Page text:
It is a maxim of this site that “great teams win big and lose close.” It is also a maxim in sports more generally that teams that handle their business against good teams in the regular season are the teams who are the actual favorites to win the title come playoff time.
But sometimes, you get a stretch of games where one team so completely beats the ever-loving snot out of other teams everyone thinks are contenders that you start to think to yourself “wait, are we witnessing historical greatness here?”
The Utah Jazz’s current six-game winning streak is shading into that kind of territory.
Even though two of those six wins were by a single possession, that wasn’t enough to drag down a stratospheric jump in Net Rating. Beating Memphis and Toronto by three points each may not sound like much, but beating Chicago by 25, Memphis again by 16, Cleveland by 39, and the piece de resistance, whupping Brooklyn by 30—yeah, the Nets had exactly none of their best players out there, but beating the crap out of someone is still beating the crap out of someone—means Utah’s average margin of victory during this six-game fiesta has been 19.33, enough to raise their overall Net Rating for the season by almost two full points, all the way to plus-9.5.
The offensive explosions left them third in Offensive Rating league-wide, and the defensive shutdowns pushed them to third in Defensive Rating as well.
We’ve seen this from Utah before. Their Net Rating first went on crazy pills during a stretch when a lackluster 4-4 start turned into a 24-5 record—the Jazz won 20 out of 21 games, and only two of those wins were by single digits. They beat the Pacers by eight and the Nuggets by four. Everyone else, they absolutely clobbered.
Donovan Mitchell, about whom I said he had a “2-point problem” on this very site, has raised his eFG% from .501 to .524 and his 2-point percentage from 44.4 to 46.8, raising his 3-point percentage to 39.9 just as an added bit of good measure in just under two weeks. During the winning streak, he’s shot 55 percent from the field and 52.2 percent from long range, good for an eFG% of .658. His 2-point percentage in the last six games? A whopping 56.9 percent.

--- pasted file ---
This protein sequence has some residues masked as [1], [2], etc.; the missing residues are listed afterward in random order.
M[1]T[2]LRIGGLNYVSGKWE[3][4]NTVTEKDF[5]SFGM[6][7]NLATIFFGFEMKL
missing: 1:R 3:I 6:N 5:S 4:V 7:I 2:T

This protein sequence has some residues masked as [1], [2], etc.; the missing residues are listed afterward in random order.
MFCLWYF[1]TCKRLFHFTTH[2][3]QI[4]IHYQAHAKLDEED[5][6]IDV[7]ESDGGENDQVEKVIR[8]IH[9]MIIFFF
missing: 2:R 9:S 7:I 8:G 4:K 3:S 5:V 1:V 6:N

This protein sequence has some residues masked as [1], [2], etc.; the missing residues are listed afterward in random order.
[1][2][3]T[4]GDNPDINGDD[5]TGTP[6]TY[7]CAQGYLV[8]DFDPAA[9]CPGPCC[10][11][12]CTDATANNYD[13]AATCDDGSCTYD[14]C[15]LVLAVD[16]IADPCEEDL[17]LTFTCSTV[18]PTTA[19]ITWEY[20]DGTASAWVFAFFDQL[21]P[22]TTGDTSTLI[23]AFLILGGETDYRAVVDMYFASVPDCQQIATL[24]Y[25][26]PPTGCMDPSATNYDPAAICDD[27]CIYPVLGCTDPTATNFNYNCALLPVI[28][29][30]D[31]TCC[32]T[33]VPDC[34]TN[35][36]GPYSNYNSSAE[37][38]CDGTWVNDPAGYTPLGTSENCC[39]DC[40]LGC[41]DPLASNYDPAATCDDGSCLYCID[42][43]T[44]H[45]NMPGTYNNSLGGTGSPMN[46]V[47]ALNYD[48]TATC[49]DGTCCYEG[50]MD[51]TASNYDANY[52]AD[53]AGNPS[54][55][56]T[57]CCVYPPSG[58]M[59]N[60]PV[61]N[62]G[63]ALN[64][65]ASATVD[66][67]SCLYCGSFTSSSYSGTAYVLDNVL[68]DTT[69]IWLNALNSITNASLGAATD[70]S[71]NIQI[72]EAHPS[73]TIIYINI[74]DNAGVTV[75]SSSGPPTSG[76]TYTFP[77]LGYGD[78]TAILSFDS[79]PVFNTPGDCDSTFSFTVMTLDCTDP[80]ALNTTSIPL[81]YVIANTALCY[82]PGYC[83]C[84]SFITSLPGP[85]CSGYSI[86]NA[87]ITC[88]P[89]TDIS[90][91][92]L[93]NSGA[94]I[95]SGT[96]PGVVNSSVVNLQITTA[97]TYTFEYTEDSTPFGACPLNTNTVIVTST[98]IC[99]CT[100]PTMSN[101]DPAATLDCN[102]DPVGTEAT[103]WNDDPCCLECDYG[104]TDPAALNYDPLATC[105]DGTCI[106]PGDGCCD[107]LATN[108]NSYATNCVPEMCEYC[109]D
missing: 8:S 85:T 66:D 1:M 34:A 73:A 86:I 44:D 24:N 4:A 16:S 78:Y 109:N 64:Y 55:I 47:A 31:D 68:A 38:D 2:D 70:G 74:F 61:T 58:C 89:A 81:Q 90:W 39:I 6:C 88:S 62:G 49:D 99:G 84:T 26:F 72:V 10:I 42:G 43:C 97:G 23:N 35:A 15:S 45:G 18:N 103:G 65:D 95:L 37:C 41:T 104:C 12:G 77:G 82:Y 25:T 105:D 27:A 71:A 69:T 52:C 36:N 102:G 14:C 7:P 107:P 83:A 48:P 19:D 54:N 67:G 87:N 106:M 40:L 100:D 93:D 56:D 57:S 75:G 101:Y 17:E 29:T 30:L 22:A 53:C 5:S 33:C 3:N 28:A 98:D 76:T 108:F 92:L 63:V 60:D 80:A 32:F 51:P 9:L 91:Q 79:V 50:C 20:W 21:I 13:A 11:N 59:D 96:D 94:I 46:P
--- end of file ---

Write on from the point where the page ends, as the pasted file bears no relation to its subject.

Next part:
Rudy Gobert, meanwhile, has shot 69.1 percent from the field, averaged 12.8 rebounds a game, and turned the ball over just three times during the streak.
Mike Conley finally got the monkey off his back, shedding the dubious distinction of being one of the best players never to make an All-Star team when he finally got the nod this year.
The Jazz are still first in 3PAR and second in 3-point percentage, firing with the accuracy of a sniper rifle and the volume of fire of a machine gun from long range.
And their opponents’ eFG% during the six-game stretch? The Nets and Cavs couldn’t even crack .400, and their six opponents combined posted an eFG% of just .467.
That was enough to drop Utah’s overall opponents’ eFG% all the way down to .506 on the season, which means that even as the Knicks lowered their enemy eFG% from .514, which had been leading the league, down to .513 (and won three out of four to get back above even at 24-23), they’re seven ticks behind Utah on the board.
The Jazz have crossed over from “good but you wonder how they’ll do in the playoffs” to “if they can make a title run and lose no more than two playoff games, we’re going to have to talk about their position among the all-time greatest teams in a single season.”
The stats don’t lie. The Jazz’s Net Rating is back on crazy pills, and the rest of the league needs to take note.